Is Paul McCartney available to once again bail out the troubled Super Bowl halftime program? The NFL may want to think about bringing in the former Beatles legend because the scourge of social justice activism is wreaking havoc with the big game's big entertainment event. Now Rihanna is reportedly passing up an opportunity to perform at halftime of the 2019 Super Bowl because she's upset that Colin Kaepernick is not part of an NFL team.
October 16 marked the 50th anniversary of the 1968 Olympic Games protest by U.S. sprinters Tommie Smith and John Carlos. Their black power salute on the medal stand at Mexico City outraged many Americans and divided the media, but today the united American media celebrates them as royalty. Media treat another athlete reviled by many, Colin Kaepernick, as the successor to Smith and Carlos as a social justice icon.
Author of the recently released book "Big Game: The NFL in Dangerous Times," Mark Leibovich made an appearance earlier this week on The Daily Show. A major theme of his six-minute chat with host Trevor Noah is that NFL owners are predominantly white, Republican and inept. Echoing former President Barack Obama's "you didn't build that" line for the ages, Leibovich says NFL owners are immature people who just lucked into the ownership of their respective teams.
If social justice warrior athletes follow the advice of David Steele, their activism in sports venues will be an "endless fight." A writer for The Sporting News who previously co-authored a biography on 1968 Olympic protester Tommie Smith, Steele posted a 7,000-word broadside on the people who oppose political activism in sports and on the athletes who refuse to go political in their platforms. He also tries to justify the actions of protesters like Colin Kaepernick, who carries the "DNA" of former African-American athletes Jack Johnson, John Carlos, Muhammad Ali and others.
Dallas Cowboys head coach Jason Garrett took heaps of abuse this past week for opting to punt on fourth-and-one during last Sunday's 19-16 overtime loss to Houston. This weekend, former NFL cornerback Domonique Foxworth, who now writes about racism in sports for ESPN's social justice blog, The Undefeated, made Garrett the poster boy for white privilege at the expense of African-Americans unable to secure jobs as head coaches and general managers in the NFL.
Retired football superstar Herschel Walker (second from right in photo) has expressed disgust with CNN for not firing Don Lemon, Bakari Sellers and Tara Setmayer after their "despicable" remarks about rapper Kanye West's (second from left in photo) White House meeting with President Donald Trump. The Washington Times and Fox News are among the very few covering this story, but most networks are ignoring Walker's remarks.
Building off a Monday rant by ESPN's Max Kellerman, New York Daily News writer Chuck Modiano demanded on Thursday the New York Giants sign you know who: cop-hater Colin Kaepernick. Since NFL free agency began in spring 2017, one liberal media type after another demanded teams sign the Castro-loving, America-bashing, former anthem kneeler even though Kaepernick and his copycat protesters have damaged the NFL's ratings.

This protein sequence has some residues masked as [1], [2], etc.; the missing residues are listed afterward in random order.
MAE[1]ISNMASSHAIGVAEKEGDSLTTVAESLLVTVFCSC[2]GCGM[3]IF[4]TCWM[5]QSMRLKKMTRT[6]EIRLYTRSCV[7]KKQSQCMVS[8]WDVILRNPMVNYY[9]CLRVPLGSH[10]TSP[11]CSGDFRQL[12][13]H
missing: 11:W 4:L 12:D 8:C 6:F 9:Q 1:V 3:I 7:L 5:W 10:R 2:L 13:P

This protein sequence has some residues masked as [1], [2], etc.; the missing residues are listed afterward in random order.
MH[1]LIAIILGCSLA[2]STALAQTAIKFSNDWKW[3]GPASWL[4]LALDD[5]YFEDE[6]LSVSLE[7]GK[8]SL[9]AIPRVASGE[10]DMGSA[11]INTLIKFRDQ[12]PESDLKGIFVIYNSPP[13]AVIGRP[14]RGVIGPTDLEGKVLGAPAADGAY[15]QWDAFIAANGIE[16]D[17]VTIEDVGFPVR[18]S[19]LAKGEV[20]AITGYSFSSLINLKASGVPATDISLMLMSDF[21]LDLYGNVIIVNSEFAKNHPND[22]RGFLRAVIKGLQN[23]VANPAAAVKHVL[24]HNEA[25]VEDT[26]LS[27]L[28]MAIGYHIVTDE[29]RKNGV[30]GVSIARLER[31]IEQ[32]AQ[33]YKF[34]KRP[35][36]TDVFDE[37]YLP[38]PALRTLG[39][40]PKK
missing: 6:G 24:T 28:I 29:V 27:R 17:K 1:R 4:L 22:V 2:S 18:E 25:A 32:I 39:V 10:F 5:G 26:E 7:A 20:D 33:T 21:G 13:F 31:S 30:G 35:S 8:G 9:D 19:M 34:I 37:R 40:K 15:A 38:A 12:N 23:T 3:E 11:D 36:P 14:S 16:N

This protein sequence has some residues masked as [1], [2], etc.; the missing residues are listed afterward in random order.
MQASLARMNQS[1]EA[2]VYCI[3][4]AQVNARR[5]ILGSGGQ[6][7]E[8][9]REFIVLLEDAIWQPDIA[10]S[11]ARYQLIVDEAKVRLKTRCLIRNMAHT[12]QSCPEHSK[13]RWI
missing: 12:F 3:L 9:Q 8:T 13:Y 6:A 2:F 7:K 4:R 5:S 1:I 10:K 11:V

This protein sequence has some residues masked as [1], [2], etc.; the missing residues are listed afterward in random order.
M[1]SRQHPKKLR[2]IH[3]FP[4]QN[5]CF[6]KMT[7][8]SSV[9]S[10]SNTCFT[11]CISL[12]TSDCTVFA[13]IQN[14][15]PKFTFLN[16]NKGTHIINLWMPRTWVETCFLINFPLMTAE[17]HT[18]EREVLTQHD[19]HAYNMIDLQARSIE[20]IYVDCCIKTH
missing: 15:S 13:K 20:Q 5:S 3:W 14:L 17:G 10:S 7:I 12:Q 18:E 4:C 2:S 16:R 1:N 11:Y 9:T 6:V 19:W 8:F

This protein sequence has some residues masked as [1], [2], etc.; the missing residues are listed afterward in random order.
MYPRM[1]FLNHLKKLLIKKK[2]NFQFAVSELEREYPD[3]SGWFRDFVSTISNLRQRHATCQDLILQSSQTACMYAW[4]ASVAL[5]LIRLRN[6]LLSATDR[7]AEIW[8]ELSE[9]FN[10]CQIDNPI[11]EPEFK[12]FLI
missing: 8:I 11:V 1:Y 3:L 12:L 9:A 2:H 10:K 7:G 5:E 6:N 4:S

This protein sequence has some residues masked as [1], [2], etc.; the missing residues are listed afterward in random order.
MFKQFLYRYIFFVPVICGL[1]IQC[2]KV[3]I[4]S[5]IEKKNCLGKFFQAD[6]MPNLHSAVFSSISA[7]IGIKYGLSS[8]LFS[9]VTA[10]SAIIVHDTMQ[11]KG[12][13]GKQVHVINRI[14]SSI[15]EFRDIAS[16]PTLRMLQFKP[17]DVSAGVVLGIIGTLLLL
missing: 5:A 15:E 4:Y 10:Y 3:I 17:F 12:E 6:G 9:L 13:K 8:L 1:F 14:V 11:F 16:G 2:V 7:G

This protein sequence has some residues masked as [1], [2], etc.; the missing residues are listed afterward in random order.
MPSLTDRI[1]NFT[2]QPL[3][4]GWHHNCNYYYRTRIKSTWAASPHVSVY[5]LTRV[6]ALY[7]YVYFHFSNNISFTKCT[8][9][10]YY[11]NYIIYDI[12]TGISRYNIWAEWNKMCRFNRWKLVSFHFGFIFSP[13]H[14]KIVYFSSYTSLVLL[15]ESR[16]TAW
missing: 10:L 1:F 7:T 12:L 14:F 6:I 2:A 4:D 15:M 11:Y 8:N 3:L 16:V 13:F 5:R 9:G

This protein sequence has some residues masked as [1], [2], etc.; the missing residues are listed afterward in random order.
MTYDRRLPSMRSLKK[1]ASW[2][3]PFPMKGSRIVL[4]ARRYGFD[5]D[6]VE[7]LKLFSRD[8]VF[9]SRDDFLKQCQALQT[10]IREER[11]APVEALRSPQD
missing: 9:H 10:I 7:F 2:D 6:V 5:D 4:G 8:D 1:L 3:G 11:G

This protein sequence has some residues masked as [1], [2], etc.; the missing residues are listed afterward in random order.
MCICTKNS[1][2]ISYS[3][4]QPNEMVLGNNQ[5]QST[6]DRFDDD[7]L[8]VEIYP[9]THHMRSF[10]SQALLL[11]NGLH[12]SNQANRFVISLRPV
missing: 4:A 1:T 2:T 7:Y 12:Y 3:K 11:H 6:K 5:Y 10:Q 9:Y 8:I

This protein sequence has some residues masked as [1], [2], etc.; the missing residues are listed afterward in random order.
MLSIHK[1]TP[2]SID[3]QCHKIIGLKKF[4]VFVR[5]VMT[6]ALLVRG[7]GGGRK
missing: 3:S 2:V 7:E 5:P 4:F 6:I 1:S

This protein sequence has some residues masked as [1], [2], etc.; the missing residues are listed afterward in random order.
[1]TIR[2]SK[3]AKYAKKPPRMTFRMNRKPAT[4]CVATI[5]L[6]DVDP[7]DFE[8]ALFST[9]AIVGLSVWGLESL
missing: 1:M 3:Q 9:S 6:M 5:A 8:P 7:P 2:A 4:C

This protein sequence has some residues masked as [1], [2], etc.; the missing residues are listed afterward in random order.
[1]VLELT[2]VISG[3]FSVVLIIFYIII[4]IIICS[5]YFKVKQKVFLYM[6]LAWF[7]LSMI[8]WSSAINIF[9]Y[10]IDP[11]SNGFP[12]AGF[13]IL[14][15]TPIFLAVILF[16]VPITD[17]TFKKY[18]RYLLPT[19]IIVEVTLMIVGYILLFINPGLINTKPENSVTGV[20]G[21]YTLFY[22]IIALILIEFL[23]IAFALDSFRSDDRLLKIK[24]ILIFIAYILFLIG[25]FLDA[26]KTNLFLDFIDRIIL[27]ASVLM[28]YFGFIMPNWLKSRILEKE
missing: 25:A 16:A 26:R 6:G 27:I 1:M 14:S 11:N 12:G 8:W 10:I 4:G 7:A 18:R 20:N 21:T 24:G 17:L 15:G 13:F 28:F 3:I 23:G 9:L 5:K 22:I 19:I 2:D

"PC mascot police" in the media were quick to write Chief Wahoo's "obituary" as soon as the Cleveland Indians' season ended Monday. When Houston swept the Tribe 3-0 in an America League Division Series, it also brought an end to the 71-year history of Cleveland's Chief Wahoo mascot and logo. Media have been demanding the head of Chief Wahoo, as well as the end of the Washington Redskins' nickname, for a long time.
Yahoo Sports' Jason Owens leaves no doubt as to his partiality in the ongoing NFL protest controversy. He's against President Donald Trump, with Colin Kaepernick and definitely all-in with a brand new protest by the New Orleans' Saints SJW running back Alvin Kamara.
As the 50th anniversary of the protest-marred 1968 Olympic Games nears, the New York Daily News' Carron J. Phillips and Kareem Abdul-Jabbar are glorifying Colin Kaepernick, as well as the two disgraced sprinters who staged a black power salute during the national anthem in Mexico City. The International Olympic Committee stripped Tommie Smith and John Carlos of their medals and expelled them from the Olympic Village. A 1968 headline in the Evening News declared, "Games are Rocked by Black Power." Media reporting has shifted 180 degrees since then, as many reporters sympathize with radical social justice warriors.
Liz Clarke and Mark Maske of The Washington Post blame President Donald Trump for catapulting the NFL's national anthem protests into a national issue last year. Not Colin Kaepernick, Eric Reid, Michael Bennett, Travis Kelce or the other players who blatantly disrespected veterans throughout the 2016 and 2017 NFL seasons. In today's Post, the writers explore the reasons behind the comparative calm during the first month of this season and also offer support for one of the pet projects of the NFL's social justice warriors — bail reform for people accused of crimes.
Multi-millionaire football player Eric Reid (see photo) is back in the National Football League and shooting off the kind of anti-American remarks that would make his old kneeling buddy, Colin Kaepernick, proud. In Jason Reid's story on The Undefeated, Eric Reid says America's 400-year history of racism continues, African-Americans lack economic opportunity and "You can’t live in your own house in America without getting killed."